Diageo, the world’s largest distiller, is home to iconic whisky labels such as Johnnie Walker, Lagavulin and Talisker. Here, its Australian National Whisky Ambassador shares some of the highlights of his whisky journey with The CEO Magazine.
What does your role involve?
It’s quite a substantial role. It involves Scotch whisky education to consumers, trade partners and internal training. I also host whisky samplings, tastings and whisky dinners. Media engagement is a big part of it, as are luxury launches, like the Australian launch of the Diageo Special Releases.
You’ve done a few things around whisky, including writing, consulting and running bars. Is it important to you to keep learning and expanding your knowledge?
Absolutely. I think it’s through the writing that I really felt the passion for research and self-motivated education into the whisky and drinks world. There is a lot of ground to cover and always something new to learn.
I try and take the opportunity every time we bring out a new release to explore another slice of distillery history. Like this year’s Port Dundas 52-year-old, it was distilled in 1964 and the distillery has quite a fascinating history itself. I don’t think you’ll ever run out of something to learn about Scotch whisky and it is great to get to explore that.
What advice would you give to someone thinking of investing in whisky?
Investing in whisky is a great idea to consider. I think it’s important to look for limited release, unrepeatable bottlings. If you can, try and get it from the distillery or the blender’s own banner. You might get a great price from an independent bottling, but they are never as collectable as the distillery or the blender’s own bottling.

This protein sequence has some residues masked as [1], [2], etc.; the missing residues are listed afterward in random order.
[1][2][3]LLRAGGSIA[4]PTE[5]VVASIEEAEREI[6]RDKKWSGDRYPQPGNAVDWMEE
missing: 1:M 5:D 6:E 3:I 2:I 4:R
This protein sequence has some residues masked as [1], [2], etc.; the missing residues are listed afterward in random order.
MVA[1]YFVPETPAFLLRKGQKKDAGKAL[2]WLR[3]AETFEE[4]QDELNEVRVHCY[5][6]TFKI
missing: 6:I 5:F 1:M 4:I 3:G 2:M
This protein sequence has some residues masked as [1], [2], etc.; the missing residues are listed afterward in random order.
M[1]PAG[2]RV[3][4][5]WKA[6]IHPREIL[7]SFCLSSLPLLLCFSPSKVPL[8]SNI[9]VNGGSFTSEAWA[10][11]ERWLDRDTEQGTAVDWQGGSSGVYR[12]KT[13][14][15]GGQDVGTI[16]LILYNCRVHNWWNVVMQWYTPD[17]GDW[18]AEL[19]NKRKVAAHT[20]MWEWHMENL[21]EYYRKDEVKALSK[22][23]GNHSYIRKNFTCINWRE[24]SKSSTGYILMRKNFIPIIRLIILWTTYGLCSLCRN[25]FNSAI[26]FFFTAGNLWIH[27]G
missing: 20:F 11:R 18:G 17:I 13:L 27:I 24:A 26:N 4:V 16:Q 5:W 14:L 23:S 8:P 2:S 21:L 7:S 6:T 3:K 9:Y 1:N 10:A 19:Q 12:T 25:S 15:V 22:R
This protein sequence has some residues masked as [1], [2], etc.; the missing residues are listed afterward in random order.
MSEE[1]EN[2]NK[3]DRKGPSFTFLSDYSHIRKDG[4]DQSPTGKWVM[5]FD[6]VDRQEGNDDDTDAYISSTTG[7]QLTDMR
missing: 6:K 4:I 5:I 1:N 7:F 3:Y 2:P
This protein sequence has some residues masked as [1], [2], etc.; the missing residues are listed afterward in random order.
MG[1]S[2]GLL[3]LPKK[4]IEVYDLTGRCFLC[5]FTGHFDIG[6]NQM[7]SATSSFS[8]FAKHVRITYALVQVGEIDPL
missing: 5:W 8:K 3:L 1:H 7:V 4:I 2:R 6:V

A great example is the Port Ellen (37-year-old), from the Special Releases this year. It ticks all these boxes and an additional bonus, if you’re a collector, is that the distillery closed down in 1983, so stocks are increasingly rare. We have had some previous younger releases in larger supply numbers that have increased quite dramatically in value and are now changing hands at vast sums.
The final thing to consider is that if you don’t make a great profit off your bottle, you can always drink your investment with some good friends. That is something you can’t do with cryptocurrency!
Favourite whisky for everyday drinking?
Without a doubt, Johnnie Walker Black Label. It has more than 30 different malts from the four corners of Scotland in it. It manages to capture all the flavours of Scotch whisky in a single glass. It’s an incredible, iconic liquid that people should revisit if they haven’t done so in a while.
Favourite smoky/heavily peated whisky?
It is hard to pick one here, but probably Lagavulin, known as the ‘King of Islay Malts’. The 16-year-old is probably the one people are familiar with, that really rich, intense malt. But, for me, the Lagavulin 12-year-old cask strength has become a stalwart of the Special Releases range and one that I look forward to with anticipation each year.
Best part of your job?
I think for me, converting people who are sitting on the fence about whisky into whisky lovers. That gives me a lot of satisfaction, sending someone off on their own voyage of whisky discovery.
I had my first sip of single malt about 19 years ago and, since then, it’s been a passion for me. From there to where I am today, it’s been a pretty cool journey.
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